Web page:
Faculty Profiles: Sociology
Dr. Robert Hummer - Demography, Health, and Race and Ethnic Relations
DR. ROBERT HUMMER
Area of Specialization: Demography, Health, and Race and Ethnic Relations
What made you decide to go to graduate school?
While I earned reasonably good grades as an undergraduate, I was not a good student and did not at all take adavantage of the undergraduate opportunities offered to me. After working for several years after undergraduate school in "dead-end" jobs, I grew up a lot and thought through what I most wanted to do career-wise...which was to teach at a university. I realized that I very much enjoyed being on a college campus and had a strong desire to better understand the social world. I also realized that I had few other talents in life other than being good in academia, so earning an advanced degree seemed like a very logical thing for me to do. It's been a great choice.
What makes a good grad student?
My sense is that characteristics like curiosity, desire, and excellent organizational and time management skills are what makes the best graduate students. Students need to be relatively smart, but there are a lot of smart people out there. I'm convinced that the graduate students who perform the best and then go on to great careers have an intellectual curiosity and a "fire" that helps them succeed. And, as mentioned above, organizational and time management skills are critical; great students cannot succeed if they don't "get things done"; on the contrary, I've seen a lot of very smart graduate students (and faculty members) not do as well as they should because they simply do not get things done...or done on time.
What are your top three tips for students interested in applying to your program?
- Start early. Take the GRE early, and then take it again if necessary. Write a thoughtful statement of purpose and ask a faculty member or two for feedback.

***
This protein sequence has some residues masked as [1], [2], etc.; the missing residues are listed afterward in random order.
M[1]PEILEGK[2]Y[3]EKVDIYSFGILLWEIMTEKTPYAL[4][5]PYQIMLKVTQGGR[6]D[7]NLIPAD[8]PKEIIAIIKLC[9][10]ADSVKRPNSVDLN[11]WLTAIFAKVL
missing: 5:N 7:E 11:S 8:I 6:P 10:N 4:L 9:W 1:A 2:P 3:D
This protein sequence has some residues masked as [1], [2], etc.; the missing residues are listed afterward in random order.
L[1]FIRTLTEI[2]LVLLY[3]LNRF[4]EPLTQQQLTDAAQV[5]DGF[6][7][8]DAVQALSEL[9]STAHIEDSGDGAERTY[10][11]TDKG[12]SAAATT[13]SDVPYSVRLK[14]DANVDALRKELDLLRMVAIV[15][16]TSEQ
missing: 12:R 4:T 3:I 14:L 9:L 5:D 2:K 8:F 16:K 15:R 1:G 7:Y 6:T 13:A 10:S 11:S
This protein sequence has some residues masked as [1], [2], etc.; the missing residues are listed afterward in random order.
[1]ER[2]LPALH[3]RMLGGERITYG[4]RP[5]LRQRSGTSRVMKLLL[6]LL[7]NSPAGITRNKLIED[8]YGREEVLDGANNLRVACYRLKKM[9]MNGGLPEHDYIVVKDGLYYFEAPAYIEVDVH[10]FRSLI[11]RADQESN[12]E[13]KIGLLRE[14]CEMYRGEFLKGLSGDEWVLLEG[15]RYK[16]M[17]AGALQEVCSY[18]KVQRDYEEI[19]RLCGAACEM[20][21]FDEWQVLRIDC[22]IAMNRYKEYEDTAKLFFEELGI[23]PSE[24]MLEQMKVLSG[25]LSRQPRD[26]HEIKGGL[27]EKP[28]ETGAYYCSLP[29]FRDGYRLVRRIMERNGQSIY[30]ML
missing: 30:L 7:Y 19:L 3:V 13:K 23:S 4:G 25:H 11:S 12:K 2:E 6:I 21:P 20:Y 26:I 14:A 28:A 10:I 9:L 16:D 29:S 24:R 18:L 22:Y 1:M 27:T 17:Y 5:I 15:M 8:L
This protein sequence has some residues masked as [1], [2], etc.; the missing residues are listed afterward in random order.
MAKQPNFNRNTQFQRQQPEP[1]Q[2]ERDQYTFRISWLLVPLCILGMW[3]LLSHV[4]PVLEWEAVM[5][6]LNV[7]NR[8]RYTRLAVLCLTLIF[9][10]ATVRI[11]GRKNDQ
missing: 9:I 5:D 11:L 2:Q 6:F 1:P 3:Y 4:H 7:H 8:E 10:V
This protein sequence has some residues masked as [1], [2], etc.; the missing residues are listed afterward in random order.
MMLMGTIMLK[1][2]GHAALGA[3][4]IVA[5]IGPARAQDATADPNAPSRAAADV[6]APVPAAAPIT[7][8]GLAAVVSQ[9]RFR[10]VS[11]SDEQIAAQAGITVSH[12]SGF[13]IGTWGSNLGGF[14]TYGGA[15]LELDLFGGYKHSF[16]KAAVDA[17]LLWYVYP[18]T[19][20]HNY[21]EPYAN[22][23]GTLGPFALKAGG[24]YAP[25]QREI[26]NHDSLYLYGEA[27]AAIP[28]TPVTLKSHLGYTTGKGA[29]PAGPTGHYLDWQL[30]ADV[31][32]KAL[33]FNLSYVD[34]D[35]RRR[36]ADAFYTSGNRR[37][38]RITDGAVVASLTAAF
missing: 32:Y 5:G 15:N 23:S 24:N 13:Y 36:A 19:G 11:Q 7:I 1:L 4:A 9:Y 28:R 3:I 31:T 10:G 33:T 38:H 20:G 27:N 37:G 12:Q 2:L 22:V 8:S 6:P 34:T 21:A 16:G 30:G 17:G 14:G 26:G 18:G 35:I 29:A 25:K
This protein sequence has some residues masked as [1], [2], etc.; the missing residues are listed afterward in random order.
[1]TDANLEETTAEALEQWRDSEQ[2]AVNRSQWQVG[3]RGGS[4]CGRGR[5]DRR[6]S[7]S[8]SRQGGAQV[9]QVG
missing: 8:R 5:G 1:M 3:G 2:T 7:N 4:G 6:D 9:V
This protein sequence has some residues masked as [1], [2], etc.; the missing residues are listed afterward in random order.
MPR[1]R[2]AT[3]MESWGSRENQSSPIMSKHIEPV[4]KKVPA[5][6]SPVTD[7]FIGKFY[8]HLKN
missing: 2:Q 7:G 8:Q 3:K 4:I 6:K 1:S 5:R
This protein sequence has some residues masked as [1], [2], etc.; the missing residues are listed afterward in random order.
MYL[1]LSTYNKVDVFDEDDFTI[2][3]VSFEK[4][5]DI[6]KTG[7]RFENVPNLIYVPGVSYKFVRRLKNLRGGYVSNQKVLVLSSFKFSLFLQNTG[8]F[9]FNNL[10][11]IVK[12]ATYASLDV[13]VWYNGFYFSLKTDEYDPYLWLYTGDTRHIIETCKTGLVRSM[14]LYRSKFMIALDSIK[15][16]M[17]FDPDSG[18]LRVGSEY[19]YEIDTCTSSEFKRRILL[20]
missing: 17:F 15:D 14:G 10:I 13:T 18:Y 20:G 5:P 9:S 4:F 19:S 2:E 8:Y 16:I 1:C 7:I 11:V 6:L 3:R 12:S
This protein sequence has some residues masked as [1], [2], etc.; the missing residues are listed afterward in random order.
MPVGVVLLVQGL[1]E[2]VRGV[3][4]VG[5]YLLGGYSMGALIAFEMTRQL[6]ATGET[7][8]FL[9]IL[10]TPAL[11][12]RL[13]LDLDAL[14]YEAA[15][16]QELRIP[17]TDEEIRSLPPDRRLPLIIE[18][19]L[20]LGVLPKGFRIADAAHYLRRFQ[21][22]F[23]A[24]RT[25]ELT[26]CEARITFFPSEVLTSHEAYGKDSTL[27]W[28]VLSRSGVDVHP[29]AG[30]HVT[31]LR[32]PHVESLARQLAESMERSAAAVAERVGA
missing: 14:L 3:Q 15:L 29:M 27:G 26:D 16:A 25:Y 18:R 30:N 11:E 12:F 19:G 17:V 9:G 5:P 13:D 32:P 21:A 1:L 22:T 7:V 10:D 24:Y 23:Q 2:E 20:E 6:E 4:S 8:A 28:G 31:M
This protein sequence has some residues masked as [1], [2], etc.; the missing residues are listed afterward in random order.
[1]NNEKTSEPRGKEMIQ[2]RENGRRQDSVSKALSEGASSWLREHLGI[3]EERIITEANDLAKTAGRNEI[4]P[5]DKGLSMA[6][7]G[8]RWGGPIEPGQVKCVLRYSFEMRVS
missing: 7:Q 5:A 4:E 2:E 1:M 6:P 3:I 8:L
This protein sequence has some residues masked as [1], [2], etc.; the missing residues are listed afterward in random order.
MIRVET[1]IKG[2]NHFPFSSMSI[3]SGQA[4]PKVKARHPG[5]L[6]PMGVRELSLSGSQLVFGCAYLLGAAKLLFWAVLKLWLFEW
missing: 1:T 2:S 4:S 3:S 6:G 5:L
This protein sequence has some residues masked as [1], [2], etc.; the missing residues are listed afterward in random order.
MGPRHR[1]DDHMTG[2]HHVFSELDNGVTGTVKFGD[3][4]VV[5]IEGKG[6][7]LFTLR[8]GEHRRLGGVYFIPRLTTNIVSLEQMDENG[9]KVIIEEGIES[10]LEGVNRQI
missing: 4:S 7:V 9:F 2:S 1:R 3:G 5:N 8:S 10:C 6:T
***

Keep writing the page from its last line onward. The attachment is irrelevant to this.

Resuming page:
- Email a couple of faculty members that you might be interested in working with and ask to meet with them. When you do, be prepared--know what the faculty member does so that you can ask intelligent questions about the program and the possibility of working with her/him. Such personal contacts and expressions of interest can be very important.
- Take advantage of undergraduate opportunities. Very few undergraduate students work on research or write honor's theses...but those are the kinds of experiences that are especially useful in preparing for graduate school.
Did you participate in a research project as an undergraduate? If so, what was it? Would you recommend undergrads to participate in research?
I did not participate in a research project as an undergraduate student; I was too busy doing social things at the time. I thought if I simply got decent grades and got a degree, I'd have it made... As I mentioned above, it took awhile for me to realize that I largely wasted a great opportunity during my undergraduate career.
I absolutely would recommend that undergraduate students become involved in research. Learning the research process and conducting research transforms a person from being a consumer of information to a producer of information. This is a very powerful transformation. Moreover, the skills one learns in conducting research are fantastic for future graduate school and employment opportunities. For example, learning how to conduct a survey, analyze census data, or use statistical programming skills are tools that many, many employers and graduate schools are looking for.
What is your current research focus?
I study health and mortality (death rate) patterns among the U.S. population. At first glance, this may seem really dry and boring. But what I have come to realize--and what I teach my students--is that understanding how health and how mortality varies across groups--by age, gender, race/ethnicity, education, etc...--can tell us a GREAT DEAL about social advantages and disadvantages among groups of people. Moreover, working in this area allows me to have some impact on U.S. health policy, which I find to be very fascinating.
What is the latest national or international research project/topic in your area which you are currently following?
I am currently leading a large study that is funded by the National Institute of Child Health and Human Development (NICHD) that is documenting differences in U.S. mortality rates by educational attainment. While we have known for a long time that more highly educated people live longer than less educated people, work on this project is showing that this gap may even be increasing in recent years. That is, the most highly educated individuals in the United States are living longer and healthier lives than ever before, while the lowest educated individuals in our society are living much shorter and less healthier lives on average. There are huge social and health policy implications of such research. This work is in collaboration with several of my colleagues here on the UT faculty as well as eight graduate students who are participating in various aspects of this project.